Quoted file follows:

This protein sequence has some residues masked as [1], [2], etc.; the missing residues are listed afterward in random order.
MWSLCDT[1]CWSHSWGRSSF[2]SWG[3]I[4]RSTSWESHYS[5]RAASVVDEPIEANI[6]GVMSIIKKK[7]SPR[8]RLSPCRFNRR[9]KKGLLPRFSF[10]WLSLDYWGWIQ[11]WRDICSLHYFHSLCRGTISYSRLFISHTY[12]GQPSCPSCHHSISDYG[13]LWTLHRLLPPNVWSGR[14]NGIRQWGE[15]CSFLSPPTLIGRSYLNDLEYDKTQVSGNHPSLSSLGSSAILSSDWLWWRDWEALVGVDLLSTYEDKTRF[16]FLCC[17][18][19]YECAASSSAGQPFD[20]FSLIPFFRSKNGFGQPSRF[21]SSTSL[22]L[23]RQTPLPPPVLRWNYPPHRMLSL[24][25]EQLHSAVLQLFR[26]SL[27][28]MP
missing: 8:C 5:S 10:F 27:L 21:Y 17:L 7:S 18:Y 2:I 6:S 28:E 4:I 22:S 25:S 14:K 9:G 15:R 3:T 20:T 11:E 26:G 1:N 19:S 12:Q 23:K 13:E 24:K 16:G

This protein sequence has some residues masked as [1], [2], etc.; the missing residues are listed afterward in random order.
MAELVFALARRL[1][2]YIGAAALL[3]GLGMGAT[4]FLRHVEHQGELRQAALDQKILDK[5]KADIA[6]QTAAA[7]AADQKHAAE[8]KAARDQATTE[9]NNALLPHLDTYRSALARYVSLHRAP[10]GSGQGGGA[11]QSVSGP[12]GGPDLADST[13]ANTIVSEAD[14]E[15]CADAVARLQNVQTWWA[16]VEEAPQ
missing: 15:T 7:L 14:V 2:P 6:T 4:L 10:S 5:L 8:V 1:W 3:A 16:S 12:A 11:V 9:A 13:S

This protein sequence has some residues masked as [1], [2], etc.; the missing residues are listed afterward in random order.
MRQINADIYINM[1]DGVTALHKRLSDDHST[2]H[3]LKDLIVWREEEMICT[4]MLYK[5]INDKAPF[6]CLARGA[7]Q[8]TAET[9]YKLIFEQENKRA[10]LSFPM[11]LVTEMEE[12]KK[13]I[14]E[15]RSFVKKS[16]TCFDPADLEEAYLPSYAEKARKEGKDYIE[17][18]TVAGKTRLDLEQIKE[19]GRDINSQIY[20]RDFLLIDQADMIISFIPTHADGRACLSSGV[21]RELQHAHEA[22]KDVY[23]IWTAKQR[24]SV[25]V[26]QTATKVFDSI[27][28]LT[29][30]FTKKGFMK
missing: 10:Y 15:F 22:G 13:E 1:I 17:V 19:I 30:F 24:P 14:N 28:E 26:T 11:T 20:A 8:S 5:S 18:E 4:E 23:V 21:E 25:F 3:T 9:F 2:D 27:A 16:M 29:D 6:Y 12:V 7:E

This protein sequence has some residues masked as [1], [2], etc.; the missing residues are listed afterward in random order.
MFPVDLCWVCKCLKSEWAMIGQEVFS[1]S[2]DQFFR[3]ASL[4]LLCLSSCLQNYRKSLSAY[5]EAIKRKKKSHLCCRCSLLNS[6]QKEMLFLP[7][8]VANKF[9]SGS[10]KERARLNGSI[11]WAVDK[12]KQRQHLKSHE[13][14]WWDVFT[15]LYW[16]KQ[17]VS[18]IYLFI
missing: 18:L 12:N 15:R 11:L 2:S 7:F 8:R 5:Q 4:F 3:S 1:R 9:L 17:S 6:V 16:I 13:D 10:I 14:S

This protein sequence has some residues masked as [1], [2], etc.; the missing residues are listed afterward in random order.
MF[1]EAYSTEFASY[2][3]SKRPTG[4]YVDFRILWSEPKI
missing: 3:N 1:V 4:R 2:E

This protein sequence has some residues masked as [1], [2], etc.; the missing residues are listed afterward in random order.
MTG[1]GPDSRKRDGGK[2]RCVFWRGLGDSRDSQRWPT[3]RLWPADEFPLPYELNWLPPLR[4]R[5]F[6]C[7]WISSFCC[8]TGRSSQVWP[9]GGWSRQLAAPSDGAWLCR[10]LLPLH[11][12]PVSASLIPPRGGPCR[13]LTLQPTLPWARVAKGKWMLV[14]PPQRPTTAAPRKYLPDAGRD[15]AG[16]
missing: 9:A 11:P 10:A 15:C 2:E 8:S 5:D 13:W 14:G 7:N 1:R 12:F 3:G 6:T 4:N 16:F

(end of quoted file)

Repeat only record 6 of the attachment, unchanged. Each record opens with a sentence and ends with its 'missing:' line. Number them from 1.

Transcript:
This protein sequence has some residues masked as [1], [2], etc.; the missing residues are listed afterward in random order.
MTG[1]GPDSRKRDGGK[2]RCVFWRGLGDSRDSQRWPT[3]RLWPADEFPLPYELNWLPPLR[4]R[5]F[6]C[7]WISSFCC[8]TGRSSQVWP[9]GGWSRQLAAPSDGAWLCR[10]LLPLH[11][12]PVSASLIPPRGGPCR[13]LTLQPTLPWARVAKGKWMLV[14]PPQRPTTAAPRKYLPDAGRD[15]AG[16]
missing: 9:A 11:P 10:A 15:C 2:E 8:S 5:D 13:W 14:G 7:N 1:R 12:F 3:G 6:T 4:N 16:F